Improve air safety, Ma Ying-jeou demands after deadly Penghu crash
Taiwanese president urges authorities to improve monitoring as TransAsia Airways chief apologises to families of victims
Lawrence Chung in Taipei and Adrian Wan in Penghu
Taiwanese President Ma Ying-jeou yesterday ordered transport authorities to improve flight safety, as the head of airline TransAsia Airways apologised to relatives of victims killed when one of its planes crashed on the resort island of Penghu.
Forty-eight people died when the ATR-72 twin-engine turboprop, carrying 54 passengers and four crew members, crashed while trying to land in bad weather and burst into flames. Ten people survived.
Wednesday's crash, Taiwan's deadliest in 12 years, prompted criticism of the aviation authorities and the airline for permitting the plane to fly in bad weather. It crashed in the village of Xixi, 1km from the runway. So far, 36 bodies have been identified.
"All people here are deeply saddened about such an air disaster, the likes of which has not happened for many years. The authorities must take swift action to strengthen flight safety," Ma said. "The Civil Aeronautics Administration must also provide effective measures to uphold aviation safety," he said as he visited a survivor, a 10-year-old girl, at a Taipei hospital.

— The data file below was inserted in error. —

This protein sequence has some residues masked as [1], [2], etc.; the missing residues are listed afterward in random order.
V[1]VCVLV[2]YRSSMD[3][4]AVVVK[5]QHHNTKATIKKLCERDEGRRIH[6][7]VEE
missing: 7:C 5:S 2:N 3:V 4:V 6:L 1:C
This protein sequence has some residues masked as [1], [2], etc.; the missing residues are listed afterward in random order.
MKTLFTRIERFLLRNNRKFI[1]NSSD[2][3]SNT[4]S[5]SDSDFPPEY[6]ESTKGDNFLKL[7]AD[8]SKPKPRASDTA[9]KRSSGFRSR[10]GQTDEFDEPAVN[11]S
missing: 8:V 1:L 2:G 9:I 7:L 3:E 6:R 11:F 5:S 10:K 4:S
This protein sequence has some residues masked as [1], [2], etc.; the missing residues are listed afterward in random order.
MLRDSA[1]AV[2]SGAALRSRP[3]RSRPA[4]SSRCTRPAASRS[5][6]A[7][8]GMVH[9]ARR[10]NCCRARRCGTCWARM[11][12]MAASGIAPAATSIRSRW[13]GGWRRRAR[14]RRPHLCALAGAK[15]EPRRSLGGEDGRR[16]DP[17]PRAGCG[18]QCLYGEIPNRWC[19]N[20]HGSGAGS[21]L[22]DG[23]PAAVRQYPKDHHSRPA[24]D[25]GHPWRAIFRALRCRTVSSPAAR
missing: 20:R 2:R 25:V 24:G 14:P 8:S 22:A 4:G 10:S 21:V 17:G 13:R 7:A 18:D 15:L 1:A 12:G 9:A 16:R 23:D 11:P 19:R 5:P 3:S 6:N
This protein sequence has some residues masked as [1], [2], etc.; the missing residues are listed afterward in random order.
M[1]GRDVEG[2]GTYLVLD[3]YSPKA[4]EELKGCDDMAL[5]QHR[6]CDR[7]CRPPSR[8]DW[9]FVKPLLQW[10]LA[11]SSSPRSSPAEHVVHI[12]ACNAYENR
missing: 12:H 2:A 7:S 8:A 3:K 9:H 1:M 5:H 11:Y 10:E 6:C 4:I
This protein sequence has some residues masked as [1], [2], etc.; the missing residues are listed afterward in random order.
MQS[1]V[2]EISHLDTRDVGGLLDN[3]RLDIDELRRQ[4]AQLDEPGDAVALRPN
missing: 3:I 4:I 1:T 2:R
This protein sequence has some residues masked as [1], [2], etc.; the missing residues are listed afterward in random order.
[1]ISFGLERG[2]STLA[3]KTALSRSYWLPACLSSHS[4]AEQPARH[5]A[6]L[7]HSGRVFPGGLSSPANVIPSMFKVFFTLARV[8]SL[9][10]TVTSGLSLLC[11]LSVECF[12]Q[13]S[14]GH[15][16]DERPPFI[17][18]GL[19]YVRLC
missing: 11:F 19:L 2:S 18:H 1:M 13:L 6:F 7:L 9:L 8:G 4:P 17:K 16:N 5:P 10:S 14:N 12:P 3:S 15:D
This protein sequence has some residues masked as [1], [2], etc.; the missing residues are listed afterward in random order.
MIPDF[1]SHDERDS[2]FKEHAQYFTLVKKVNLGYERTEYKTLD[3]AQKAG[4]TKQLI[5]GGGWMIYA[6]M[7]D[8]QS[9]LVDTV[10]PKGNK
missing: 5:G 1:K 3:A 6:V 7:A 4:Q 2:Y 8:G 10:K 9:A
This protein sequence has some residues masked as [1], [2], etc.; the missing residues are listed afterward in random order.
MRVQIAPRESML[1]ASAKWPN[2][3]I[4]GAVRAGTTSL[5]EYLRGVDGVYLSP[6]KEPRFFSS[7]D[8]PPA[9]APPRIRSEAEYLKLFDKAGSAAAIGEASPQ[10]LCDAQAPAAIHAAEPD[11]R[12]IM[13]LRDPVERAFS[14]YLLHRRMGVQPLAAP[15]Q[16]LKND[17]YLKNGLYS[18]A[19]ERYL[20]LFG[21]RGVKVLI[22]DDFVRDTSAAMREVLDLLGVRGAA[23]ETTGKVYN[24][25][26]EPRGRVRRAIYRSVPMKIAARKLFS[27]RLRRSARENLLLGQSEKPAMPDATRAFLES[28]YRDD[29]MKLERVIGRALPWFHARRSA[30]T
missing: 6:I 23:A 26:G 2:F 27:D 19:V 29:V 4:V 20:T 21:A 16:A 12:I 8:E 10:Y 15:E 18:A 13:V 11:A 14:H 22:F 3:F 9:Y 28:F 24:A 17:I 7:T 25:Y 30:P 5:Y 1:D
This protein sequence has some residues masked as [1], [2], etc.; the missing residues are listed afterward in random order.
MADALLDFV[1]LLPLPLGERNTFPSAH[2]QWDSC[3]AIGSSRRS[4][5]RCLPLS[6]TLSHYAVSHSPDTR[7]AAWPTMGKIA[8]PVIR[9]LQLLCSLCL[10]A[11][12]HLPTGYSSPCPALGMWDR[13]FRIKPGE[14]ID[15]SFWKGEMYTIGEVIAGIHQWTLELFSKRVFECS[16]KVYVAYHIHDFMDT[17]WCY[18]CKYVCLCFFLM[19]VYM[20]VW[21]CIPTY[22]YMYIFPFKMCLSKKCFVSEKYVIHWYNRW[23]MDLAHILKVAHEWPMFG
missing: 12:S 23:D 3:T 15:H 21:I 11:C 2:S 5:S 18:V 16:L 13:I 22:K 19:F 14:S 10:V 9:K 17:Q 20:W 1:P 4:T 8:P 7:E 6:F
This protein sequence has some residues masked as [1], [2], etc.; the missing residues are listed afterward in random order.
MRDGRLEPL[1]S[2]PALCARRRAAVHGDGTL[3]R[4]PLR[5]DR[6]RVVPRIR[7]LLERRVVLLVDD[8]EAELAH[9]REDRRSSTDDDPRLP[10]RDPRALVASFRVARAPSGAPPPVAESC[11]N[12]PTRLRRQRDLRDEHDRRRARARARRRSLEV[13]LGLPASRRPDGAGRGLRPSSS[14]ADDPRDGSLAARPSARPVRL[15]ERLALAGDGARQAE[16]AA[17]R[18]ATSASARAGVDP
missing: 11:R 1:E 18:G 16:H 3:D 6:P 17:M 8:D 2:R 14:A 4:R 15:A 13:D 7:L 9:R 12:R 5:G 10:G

The girl, identified as Lee Wei-tung, was trapped in her overturned seat by its safety belt. A couple pulled her to safety as they climbed out of the wreckage.
Another girl was not so lucky. Villagers saw her sitting on the nose of the plane. "There was a fire in the broken-up plane and we heard people pounding on the windows screaming for help," the villager was quoted by TVBS-News as saying.
"We saw the girl and told her to jump down, but she was too afraid. Several minutes later the plane exploded," said the villager, who said he was afraid to approach the plane.
The airline's chairman, Vincent Lin, who attended a funeral ceremony in Penghu, apologised to the victims' relatives and promised help.
"We will do all we can to assist the families to tide them over in their difficulties and we apologise for any discrepancy in the handling of the aftermath," he told grieving relatives who had confronted him.
The airline has promised NT$200,000 (HK$51,700) for each injured person and NT$800,000 for families of the deceased. The total amount would top NT$51 million, more than the NT$49 million the airline recorded in first-quarter profits.
Additional reporting by Andrea Chen